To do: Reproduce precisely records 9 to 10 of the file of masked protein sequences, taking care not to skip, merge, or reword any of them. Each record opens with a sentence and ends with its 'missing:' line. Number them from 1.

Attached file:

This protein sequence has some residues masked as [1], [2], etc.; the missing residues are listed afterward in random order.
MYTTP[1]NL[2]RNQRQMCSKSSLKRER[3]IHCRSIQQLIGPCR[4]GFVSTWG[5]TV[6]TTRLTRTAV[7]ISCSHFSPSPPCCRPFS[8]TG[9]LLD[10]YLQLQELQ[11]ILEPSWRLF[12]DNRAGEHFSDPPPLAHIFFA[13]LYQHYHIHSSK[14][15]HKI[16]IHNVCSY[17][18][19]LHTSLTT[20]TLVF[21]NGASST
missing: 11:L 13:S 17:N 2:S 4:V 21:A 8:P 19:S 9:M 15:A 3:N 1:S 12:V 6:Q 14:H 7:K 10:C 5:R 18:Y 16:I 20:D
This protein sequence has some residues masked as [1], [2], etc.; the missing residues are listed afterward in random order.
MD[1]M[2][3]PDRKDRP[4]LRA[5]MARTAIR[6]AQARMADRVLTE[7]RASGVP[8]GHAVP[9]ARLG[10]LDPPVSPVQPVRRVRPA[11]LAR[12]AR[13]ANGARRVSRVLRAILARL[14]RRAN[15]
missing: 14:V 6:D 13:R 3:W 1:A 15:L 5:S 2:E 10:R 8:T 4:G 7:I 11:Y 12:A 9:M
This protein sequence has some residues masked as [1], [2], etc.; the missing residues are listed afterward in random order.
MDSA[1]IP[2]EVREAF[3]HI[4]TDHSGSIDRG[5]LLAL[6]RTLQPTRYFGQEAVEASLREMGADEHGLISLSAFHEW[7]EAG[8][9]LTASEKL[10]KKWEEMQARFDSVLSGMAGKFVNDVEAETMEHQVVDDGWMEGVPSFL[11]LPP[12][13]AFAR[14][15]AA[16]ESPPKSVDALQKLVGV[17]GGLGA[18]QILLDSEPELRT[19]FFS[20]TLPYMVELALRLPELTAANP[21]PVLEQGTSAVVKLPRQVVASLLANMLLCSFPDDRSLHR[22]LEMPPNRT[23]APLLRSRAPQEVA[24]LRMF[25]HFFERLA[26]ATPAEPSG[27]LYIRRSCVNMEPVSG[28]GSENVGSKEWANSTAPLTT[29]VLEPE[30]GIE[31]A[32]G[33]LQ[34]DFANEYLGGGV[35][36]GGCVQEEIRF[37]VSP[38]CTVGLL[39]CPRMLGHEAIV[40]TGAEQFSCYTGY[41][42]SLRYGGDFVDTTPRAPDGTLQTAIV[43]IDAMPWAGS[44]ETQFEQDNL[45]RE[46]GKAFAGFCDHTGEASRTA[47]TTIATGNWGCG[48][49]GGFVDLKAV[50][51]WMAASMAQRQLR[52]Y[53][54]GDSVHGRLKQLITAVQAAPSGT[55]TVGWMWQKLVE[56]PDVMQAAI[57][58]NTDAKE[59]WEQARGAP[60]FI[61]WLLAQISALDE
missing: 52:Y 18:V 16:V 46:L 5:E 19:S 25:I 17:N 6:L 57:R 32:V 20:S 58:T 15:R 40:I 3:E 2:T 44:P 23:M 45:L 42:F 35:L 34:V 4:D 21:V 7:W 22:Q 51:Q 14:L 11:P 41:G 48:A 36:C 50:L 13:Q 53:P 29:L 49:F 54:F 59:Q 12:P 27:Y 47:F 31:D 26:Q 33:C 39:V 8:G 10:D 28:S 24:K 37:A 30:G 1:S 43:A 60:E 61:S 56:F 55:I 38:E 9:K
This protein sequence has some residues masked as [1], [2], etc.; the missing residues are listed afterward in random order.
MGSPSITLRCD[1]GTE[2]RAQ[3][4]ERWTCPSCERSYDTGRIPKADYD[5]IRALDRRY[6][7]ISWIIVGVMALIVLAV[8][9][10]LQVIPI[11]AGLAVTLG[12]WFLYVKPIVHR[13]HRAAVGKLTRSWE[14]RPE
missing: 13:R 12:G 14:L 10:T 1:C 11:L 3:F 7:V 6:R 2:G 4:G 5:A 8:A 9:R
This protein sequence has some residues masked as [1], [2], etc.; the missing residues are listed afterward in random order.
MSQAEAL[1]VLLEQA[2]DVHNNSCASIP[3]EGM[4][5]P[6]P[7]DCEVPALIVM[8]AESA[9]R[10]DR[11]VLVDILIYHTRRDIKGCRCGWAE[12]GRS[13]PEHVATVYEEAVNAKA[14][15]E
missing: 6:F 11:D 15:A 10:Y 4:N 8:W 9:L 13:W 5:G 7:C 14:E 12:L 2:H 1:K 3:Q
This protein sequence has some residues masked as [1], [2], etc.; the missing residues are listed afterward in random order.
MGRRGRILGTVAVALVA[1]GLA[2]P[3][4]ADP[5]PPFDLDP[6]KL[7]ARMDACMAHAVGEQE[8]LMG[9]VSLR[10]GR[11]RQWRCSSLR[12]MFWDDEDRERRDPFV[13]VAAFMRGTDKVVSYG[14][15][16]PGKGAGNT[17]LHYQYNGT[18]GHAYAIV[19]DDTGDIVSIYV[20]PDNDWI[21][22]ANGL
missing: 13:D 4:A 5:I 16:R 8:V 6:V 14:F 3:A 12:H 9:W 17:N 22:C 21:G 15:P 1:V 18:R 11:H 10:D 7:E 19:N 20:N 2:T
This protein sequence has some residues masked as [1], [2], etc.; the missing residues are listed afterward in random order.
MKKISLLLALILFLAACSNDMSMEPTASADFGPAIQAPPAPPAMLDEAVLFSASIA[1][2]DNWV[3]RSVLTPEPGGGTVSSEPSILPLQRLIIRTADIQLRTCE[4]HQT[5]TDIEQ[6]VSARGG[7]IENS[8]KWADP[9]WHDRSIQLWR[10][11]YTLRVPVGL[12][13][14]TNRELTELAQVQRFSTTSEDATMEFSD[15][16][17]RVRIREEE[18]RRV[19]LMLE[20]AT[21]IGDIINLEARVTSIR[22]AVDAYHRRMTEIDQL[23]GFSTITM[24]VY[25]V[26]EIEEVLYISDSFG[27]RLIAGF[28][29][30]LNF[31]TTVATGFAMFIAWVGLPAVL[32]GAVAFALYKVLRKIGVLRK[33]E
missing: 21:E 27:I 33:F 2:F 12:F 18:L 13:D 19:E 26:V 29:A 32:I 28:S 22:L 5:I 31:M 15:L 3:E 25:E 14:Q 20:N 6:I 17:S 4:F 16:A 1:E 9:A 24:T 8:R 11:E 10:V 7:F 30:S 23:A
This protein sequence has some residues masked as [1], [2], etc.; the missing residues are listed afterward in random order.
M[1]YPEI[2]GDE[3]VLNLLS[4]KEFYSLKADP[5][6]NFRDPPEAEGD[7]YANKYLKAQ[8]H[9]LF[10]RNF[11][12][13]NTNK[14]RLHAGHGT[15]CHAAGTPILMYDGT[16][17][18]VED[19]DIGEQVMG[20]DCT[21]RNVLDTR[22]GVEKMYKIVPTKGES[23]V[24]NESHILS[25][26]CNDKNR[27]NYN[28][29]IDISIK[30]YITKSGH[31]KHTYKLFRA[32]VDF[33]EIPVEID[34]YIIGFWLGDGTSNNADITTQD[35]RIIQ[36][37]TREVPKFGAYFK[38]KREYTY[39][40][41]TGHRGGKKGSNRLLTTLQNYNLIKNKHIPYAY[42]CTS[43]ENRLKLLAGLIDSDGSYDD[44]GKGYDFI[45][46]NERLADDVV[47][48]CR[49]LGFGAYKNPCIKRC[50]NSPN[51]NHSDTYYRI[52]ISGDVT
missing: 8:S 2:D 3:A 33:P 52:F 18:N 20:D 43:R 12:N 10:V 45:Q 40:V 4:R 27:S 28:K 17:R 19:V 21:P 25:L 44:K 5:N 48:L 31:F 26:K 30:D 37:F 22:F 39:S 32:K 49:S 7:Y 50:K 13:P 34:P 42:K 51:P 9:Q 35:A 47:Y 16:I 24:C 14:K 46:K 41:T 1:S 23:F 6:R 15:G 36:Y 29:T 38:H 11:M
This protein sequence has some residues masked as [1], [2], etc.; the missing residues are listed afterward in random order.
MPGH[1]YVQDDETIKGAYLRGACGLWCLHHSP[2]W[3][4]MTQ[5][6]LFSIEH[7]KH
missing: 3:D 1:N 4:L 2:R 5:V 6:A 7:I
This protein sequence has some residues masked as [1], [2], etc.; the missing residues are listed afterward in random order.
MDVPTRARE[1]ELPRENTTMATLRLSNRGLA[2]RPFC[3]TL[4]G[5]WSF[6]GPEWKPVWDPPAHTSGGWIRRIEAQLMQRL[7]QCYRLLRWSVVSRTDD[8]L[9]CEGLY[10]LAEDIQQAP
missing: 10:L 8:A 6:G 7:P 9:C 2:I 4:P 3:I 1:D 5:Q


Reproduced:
This protein sequence has some residues masked as [1], [2], etc.; the missing residues are listed afterward in random order.
MPGH[1]YVQDDETIKGAYLRGACGLWCLHHSP[2]W[3][4]MTQ[5][6]LFSIEH[7]KH
missing: 3:D 1:N 4:L 2:R 5:V 6:A 7:I
This protein sequence has some residues masked as [1], [2], etc.; the missing residues are listed afterward in random order.
MDVPTRARE[1]ELPRENTTMATLRLSNRGLA[2]RPFC[3]TL[4]G[5]WSF[6]GPEWKPVWDPPAHTSGGWIRRIEAQLMQRL[7]QCYRLLRWSVVSRTDD[8]L[9]CEGLY[10]LAEDIQQAP
missing: 10:L 8:A 6:G 7:P 9:C 2:I 4:P 3:I 1:D 5:Q